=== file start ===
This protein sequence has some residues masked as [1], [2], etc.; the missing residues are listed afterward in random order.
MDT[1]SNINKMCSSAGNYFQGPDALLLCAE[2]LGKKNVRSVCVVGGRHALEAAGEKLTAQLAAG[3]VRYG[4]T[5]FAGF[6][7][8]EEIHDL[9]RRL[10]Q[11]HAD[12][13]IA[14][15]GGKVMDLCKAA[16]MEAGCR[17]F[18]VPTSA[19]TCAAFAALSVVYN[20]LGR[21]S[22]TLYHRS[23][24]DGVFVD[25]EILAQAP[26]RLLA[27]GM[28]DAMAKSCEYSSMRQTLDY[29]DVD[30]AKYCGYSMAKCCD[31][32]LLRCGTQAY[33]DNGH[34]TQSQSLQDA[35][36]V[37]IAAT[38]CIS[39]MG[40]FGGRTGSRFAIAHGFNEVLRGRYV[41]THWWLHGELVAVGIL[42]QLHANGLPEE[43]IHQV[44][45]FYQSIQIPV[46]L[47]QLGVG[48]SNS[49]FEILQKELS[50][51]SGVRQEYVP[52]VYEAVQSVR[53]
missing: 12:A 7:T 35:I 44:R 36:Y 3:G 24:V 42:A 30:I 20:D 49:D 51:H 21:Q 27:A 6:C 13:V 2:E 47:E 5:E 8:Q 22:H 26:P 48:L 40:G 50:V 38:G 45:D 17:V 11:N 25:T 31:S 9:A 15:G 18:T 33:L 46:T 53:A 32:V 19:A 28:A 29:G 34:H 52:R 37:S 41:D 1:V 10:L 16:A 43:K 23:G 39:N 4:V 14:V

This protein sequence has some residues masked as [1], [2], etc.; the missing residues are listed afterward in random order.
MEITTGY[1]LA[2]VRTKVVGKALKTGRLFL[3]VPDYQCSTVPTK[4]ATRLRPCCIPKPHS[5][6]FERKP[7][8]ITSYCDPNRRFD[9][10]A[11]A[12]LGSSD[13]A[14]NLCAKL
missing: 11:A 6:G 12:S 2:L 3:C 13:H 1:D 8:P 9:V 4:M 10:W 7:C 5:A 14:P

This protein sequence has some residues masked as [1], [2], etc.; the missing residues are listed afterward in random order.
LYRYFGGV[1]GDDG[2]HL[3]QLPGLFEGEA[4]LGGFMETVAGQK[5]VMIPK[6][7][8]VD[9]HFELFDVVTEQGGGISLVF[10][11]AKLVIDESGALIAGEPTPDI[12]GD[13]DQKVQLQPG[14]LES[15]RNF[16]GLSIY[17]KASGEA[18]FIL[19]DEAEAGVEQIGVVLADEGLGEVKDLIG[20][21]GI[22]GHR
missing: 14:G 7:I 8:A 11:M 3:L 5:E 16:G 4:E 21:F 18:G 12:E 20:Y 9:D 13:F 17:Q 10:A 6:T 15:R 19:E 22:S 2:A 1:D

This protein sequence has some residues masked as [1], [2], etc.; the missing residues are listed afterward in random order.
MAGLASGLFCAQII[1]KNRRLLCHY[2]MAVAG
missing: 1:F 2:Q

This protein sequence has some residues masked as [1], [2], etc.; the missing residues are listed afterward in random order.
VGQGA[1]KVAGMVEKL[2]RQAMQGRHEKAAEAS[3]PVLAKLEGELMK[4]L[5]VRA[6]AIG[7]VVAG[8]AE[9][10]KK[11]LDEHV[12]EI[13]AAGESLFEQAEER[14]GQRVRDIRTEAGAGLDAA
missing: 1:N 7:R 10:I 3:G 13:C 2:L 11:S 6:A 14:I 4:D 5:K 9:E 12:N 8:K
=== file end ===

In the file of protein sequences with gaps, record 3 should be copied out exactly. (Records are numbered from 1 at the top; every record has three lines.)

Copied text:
This protein sequence has some residues masked as [1], [2], etc.; the missing residues are listed afterward in random order.
LYRYFGGV[1]GDDG[2]HL[3]QLPGLFEGEA[4]LGGFMETVAGQK[5]VMIPK[6][7][8]VD[9]HFELFDVVTEQGGGISLVF[10][11]AKLVIDESGALIAGEPTPDI[12]GD[13]DQKVQLQPG[14]LES[15]RNF[16]GLSIY[17]KASGEA[18]FIL[19]DEAEAGVEQIGVVLADEGLGEVKDLIG[20][21]GI[22]GHR
missing: 14:G 7:I 8:A 11:M 3:L 5:E 16:G 4:E 21:F 18:G 12:E 20:Y 9:D 13:F 17:Q 10:A 6:T 15:R 19:E 22:S 2:A 1:D